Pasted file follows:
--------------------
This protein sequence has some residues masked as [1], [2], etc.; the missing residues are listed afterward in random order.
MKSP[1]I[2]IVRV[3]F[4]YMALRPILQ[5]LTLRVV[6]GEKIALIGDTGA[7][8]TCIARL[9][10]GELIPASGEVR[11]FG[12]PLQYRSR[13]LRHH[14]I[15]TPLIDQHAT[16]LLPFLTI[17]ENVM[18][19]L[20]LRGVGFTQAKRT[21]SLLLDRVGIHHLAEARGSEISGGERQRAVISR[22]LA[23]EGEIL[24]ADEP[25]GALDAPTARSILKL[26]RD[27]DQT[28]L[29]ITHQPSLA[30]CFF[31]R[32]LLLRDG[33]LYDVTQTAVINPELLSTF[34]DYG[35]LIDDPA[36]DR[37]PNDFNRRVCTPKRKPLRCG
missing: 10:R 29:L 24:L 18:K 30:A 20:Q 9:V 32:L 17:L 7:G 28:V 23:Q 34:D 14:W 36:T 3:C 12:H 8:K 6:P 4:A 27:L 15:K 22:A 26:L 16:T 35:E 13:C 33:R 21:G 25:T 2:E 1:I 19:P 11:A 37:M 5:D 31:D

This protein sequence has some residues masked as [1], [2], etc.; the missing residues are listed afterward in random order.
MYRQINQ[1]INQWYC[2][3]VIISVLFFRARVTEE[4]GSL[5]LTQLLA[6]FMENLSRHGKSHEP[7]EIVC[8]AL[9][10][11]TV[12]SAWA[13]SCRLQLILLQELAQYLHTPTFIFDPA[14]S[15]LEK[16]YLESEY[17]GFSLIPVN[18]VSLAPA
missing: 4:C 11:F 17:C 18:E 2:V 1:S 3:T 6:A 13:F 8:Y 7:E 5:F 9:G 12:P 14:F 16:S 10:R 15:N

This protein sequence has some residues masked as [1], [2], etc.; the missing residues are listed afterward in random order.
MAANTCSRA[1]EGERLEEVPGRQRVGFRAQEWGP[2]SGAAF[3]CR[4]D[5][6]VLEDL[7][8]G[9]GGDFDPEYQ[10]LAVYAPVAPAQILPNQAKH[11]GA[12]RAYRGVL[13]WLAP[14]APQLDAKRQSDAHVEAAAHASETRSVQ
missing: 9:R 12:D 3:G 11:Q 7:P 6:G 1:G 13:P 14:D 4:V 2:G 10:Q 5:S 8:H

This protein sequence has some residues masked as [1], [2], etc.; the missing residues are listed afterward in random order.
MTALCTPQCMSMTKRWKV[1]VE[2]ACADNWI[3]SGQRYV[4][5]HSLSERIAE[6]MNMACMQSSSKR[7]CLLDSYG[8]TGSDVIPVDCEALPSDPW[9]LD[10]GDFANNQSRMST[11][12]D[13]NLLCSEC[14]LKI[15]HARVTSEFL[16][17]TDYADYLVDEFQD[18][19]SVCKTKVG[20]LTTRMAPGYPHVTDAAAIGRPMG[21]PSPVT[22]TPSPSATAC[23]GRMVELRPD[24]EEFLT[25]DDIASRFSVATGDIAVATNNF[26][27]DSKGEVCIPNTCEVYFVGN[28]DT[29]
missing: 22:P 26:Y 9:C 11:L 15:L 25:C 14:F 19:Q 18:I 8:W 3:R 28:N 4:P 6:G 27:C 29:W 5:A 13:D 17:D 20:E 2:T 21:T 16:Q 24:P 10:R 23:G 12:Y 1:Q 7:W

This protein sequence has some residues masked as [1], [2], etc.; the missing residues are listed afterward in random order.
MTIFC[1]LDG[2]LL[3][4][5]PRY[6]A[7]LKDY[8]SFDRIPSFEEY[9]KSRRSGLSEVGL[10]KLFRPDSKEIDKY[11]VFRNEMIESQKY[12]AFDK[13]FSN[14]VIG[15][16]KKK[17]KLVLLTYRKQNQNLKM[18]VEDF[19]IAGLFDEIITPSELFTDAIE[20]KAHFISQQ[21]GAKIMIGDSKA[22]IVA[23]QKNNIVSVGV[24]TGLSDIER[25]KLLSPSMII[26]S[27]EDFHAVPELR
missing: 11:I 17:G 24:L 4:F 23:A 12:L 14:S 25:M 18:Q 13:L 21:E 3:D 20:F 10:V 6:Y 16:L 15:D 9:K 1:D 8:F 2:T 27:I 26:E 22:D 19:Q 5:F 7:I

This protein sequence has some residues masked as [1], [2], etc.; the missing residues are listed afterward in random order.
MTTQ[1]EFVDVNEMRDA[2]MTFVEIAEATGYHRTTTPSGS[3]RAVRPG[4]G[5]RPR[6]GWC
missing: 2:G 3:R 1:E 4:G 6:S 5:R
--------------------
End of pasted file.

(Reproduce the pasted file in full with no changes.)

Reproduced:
This protein sequence has some residues masked as [1], [2], etc.; the missing residues are listed afterward in random order.
MKSP[1]I[2]IVRV[3]F[4]YMALRPILQ[5]LTLRVV[6]GEKIALIGDTGA[7][8]TCIARL[9][10]GELIPASGEVR[11]FG[12]PLQYRSR[13]LRHH[14]I[15]TPLIDQHAT[16]LLPFLTI[17]ENVM[18][19]L[20]LRGVGFTQAKRT[21]SLLLDRVGIHHLAEARGSEISGGERQRAVISR[22]LA[23]EGEIL[24]ADEP[25]GALDAPTARSILKL[26]RD[27]DQT[28]L[29]ITHQPSLA[30]CFF[31]R[32]LLLRDG[33]LYDVTQTAVINPELLSTF[34]DYG[35]LIDDPA[36]DR[37]PNDFNRRVCTPKRKPLRCG
missing: 10:R 29:L 24:L 18:K 30:A 20:Q 9:V 32:L 17:L 7:G 28:V 23:Q 34:D 14:W 36:T 3:C 12:H 8:K 6:P 4:A 27:L 15:K 22:A 26:L 16:T 35:E 13:C 33:R 21:G 25:T 2:E 1:I 19:P 11:A 37:M 5:D 31:D

This protein sequence has some residues masked as [1], [2], etc.; the missing residues are listed afterward in random order.
MYRQINQ[1]INQWYC[2][3]VIISVLFFRARVTEE[4]GSL[5]LTQLLA[6]FMENLSRHGKSHEP[7]EIVC[8]AL[9][10][11]TV[12]SAWA[13]SCRLQLILLQELAQYLHTPTFIFDPA[14]S[15]LEK[16]YLESEY[17]GFSLIPVN[18]VSLAPA
missing: 4:C 11:F 17:C 18:E 2:V 1:S 3:T 6:A 13:F 8:Y 7:E 5:F 9:G 12:P 14:F 16:S 10:R 15:N

This protein sequence has some residues masked as [1], [2], etc.; the missing residues are listed afterward in random order.
MAANTCSRA[1]EGERLEEVPGRQRVGFRAQEWGP[2]SGAAF[3]CR[4]D[5][6]VLEDL[7][8]G[9]GGDFDPEYQ[10]LAVYAPVAPAQILPNQAKH[11]GA[12]RAYRGVL[13]WLAP[14]APQLDAKRQSDAHVEAAAHASETRSVQ
missing: 9:R 12:D 3:G 11:Q 7:P 6:G 1:G 13:P 14:D 4:V 2:G 10:Q 5:S 8:H

This protein sequence has some residues masked as [1], [2], etc.; the missing residues are listed afterward in random order.
MTALCTPQCMSMTKRWKV[1]VE[2]ACADNWI[3]SGQRYV[4][5]HSLSERIAE[6]MNMACMQSSSKR[7]CLLDSYG[8]TGSDVIPVDCEALPSDPW[9]LD[10]GDFANNQSRMST[11][12]D[13]NLLCSEC[14]LKI[15]HARVTSEFL[16][17]TDYADYLVDEFQD[18][19]SVCKTKVG[20]LTTRMAPGYPHVTDAAAIGRPMG[21]PSPVT[22]TPSPSATAC[23]GRMVELRPD[24]EEFLT[25]DDIASRFSVATGDIAVATNNF[26][27]DSKGEVCIPNTCEVYFVGN[28]DT[29]
missing: 22:P 26:Y 9:C 11:L 15:L 25:C 14:F 19:Q 18:I 8:W 3:R 28:N 4:P 6:G 27:C 29:W 5:A 13:D 17:D 20:E 2:T 21:T 16:Q 24:P 10:R 23:G 12:Y 1:Q 7:W

This protein sequence has some residues masked as [1], [2], etc.; the missing residues are listed afterward in random order.
MTIFC[1]LDG[2]LL[3][4][5]PRY[6]A[7]LKDY[8]SFDRIPSFEEY[9]KSRRSGLSEVGL[10]KLFRPDSKEIDKY[11]VFRNEMIESQKY[12]AFDK[13]FSN[14]VIG[15][16]KKK[17]KLVLLTYRKQNQNLKM[18]VEDF[19]IAGLFDEIITPSELFTDAIE[20]KAHFISQQ[21]GAKIMIGDSKA[22]IVA[23]QKNNIVSVGV[24]TGLSDIER[25]KLLSPSMII[26]S[27]EDFHAVPELR
missing: 11:I 17:G 24:L 4:F 23:A 12:L 14:S 25:M 18:Q 13:L 21:E 3:D 20:F 10:V 6:Y 16:L 15:D 9:K 1:D 8:F 2:T 27:I 26:E 22:D 19:Q 5:F 7:I

This protein sequence has some residues masked as [1], [2], etc.; the missing residues are listed afterward in random order.
MTTQ[1]EFVDVNEMRDA[2]MTFVEIAEATGYHRTTTPSGS[3]RAVRPG[4]G[5]RPR[6]GWC
missing: 2:G 3:R 1:E 4:G 6:S 5:R